(Disclaimer: I denounce a pure immigration ban. Trump’s executive order is flawed, and it is rightfully being criticized. This post is for informational purposes only.)
Some people asked why Trump’s recent “Muslim ban” only includes certain countries. A fair question. Others, like David Frum at The Atlantic, pointed out how if this is meant to deter radial Islamic terrorism, then it’s an ineffective ban. Why did the Trump administration choose these 7 countries?
The countries in question, for reference: Syria, Iraq, Iran, Sudan, Libya, Somalia, and Yemen.
If you’ve paid really close attention to the news over the past couple of years, and have a good memory, you’ll recognize that those countries have been grouped together before. The Obama administration singled them out for travel restrictions.
So if you’re asking why Trump picked those 7 countries for his ban: Trump didn’t pick them. All Trump did was take an already-existing list and expand on the restrictions. If the recent immigration ban ends up as a court case, the Trump administration will try to cite the previous administration’s actions as precedent.
It isn’t a “Muslim ban” either. If it was, a lot more countries would be included.
If Trump wanted a “Muslim ban,” then he somehow forgot NINE out of the top TEN countries. That doesn’t seem likely. If Trump really wanted to discriminate against Muslims, he’d ban immigration from countries with the largest Muslim populations. As noted by The International Spectator, almost 90 percent of the world’s Muslims are not impacted by the temporary immigration ban.
The simple fact of the matter is that Trump expanded on policy set by the Obama administration. I’m sure that makes some Democrats deeply uncomfortable. But to fix a problem, you first have to recognize it. (Note: I’m a registered Democrat.)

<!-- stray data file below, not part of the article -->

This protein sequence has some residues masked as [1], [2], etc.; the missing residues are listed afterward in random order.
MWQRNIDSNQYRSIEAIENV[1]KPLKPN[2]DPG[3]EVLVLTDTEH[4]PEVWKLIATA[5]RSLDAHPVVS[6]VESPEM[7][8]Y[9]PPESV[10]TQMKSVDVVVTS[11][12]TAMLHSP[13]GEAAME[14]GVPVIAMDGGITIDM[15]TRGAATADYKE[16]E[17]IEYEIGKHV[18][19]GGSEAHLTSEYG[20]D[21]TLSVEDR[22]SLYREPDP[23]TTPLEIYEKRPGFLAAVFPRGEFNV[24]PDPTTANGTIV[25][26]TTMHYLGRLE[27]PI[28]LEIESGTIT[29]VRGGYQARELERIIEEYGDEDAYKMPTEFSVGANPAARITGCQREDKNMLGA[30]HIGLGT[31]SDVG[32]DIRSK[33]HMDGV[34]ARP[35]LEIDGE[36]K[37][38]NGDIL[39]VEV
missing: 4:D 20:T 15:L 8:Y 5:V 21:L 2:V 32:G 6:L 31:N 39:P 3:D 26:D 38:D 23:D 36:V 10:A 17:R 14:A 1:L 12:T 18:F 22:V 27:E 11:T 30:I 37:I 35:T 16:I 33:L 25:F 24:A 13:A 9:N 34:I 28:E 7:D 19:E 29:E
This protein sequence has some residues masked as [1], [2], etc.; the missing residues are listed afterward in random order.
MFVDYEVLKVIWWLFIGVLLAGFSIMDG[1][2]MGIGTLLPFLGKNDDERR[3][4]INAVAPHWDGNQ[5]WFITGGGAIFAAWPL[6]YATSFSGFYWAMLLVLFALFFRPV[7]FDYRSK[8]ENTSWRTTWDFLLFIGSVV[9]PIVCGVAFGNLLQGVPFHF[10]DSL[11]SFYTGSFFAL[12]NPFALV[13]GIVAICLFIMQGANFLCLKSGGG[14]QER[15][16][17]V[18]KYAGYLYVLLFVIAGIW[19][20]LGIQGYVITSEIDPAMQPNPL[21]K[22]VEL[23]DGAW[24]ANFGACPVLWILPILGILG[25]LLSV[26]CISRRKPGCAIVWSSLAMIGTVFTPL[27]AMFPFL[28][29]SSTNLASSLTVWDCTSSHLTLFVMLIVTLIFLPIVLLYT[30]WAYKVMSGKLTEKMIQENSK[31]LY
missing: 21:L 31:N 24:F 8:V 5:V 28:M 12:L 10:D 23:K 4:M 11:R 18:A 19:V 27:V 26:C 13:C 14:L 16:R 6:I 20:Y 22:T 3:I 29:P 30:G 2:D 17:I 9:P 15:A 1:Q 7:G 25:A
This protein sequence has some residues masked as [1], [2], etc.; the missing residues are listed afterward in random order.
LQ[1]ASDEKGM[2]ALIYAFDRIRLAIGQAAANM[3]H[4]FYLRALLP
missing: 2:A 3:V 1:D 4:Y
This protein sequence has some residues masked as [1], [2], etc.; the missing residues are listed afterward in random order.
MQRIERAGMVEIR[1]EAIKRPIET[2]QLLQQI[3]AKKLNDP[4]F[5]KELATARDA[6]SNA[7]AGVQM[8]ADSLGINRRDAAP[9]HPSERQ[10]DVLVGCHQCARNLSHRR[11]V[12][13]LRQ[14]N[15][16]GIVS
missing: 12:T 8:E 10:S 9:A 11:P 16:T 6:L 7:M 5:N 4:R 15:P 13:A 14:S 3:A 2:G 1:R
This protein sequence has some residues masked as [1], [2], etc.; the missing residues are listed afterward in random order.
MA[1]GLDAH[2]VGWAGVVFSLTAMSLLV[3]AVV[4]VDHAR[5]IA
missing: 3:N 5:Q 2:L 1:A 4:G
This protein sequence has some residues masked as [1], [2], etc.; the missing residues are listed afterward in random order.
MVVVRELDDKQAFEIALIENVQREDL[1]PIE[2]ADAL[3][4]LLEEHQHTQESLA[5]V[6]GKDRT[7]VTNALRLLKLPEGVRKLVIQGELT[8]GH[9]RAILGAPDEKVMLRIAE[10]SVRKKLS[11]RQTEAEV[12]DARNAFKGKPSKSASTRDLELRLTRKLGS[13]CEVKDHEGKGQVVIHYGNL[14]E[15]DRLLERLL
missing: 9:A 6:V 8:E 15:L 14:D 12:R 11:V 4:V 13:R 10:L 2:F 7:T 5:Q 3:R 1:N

For more information on the immigration ban, NPR has a decent article.
Although… that’s not quite the end of Obama-era controversies. As Quartz Media pointed out, “Trump plans to block visas from seven Muslim-majority countries. The US is currently bombing five of them.” And “[in] 2016 alone, [the USA] dropped an estimated 26,172 bombs in seven countries… according to the Council of Foreign Relations.” Most of the bombings were in Syria and Iraq. The USA has also helped with Saudi Arabia’s attacks on Yemen. The Bureau of Investigative Journalism found that as many as 801 civilians were killed by U.S. drone strikes in Pakistan, Yemen, Somalia, and Libya.
So we have to ask another question: why would the U.S. government bomb several countries, at times killing civilians, then place visa restrictions on some of these countries?
6 of the 7 countries mentioned in the ban also discriminate against Israeli citizens (and sometimes, people who even visit Israel). This may be one reason why visa restrictions were put on those Muslim-majority countries. The United States and Israel have a strong relationship, and Israel is occasionally at odds with its neighbors.
Regarding Trump’s temporary ban on Syrian refugees, this too echoes actions taken during Obama’s presidency. In 2011, “the State Department stopped processing Iraq refugees for six months,” according to ABC News, halving the number of Iraqi refugees allowed into the U.S. (compared to the previous year). Personally, I don’t recall anyone condemning Obama for banning refugees based on their country of origin.
I’ll close out this post with some quotes from journalists:
- “So for more than a year it has been US policy to discriminate against, target and even begin to ban people from the seven countries that Trump is accused of banning immigrants and visitors from…. [The media] should have told us about the Terrorist Travel Prevention Act of 2015 rather than pretend this list was invented in 2017.” – Seth Frantzman
- “Many liberals slept while Obama expanded watchlisting and violating of rights at airports. @ACLU fought it then too with little support…. the ACLU was constantly raising this for 8 years. It was in the courts. Many big exposes in media…. Trump will use all of this to argue his policy is just and constitutional.” – Jeremy Scahill
- “The framework built over last 15 years is what’s allowing all of this now. That matters not for blame, but because it should all be uprooted” – Glenn Greenwald
- “Much of the policy groundwork for Trump’s actions was laid by Obama. Unless people recognize and grapple with this, #resistance rings hollow” – Michael Tracey
Image credits: Michael Vadon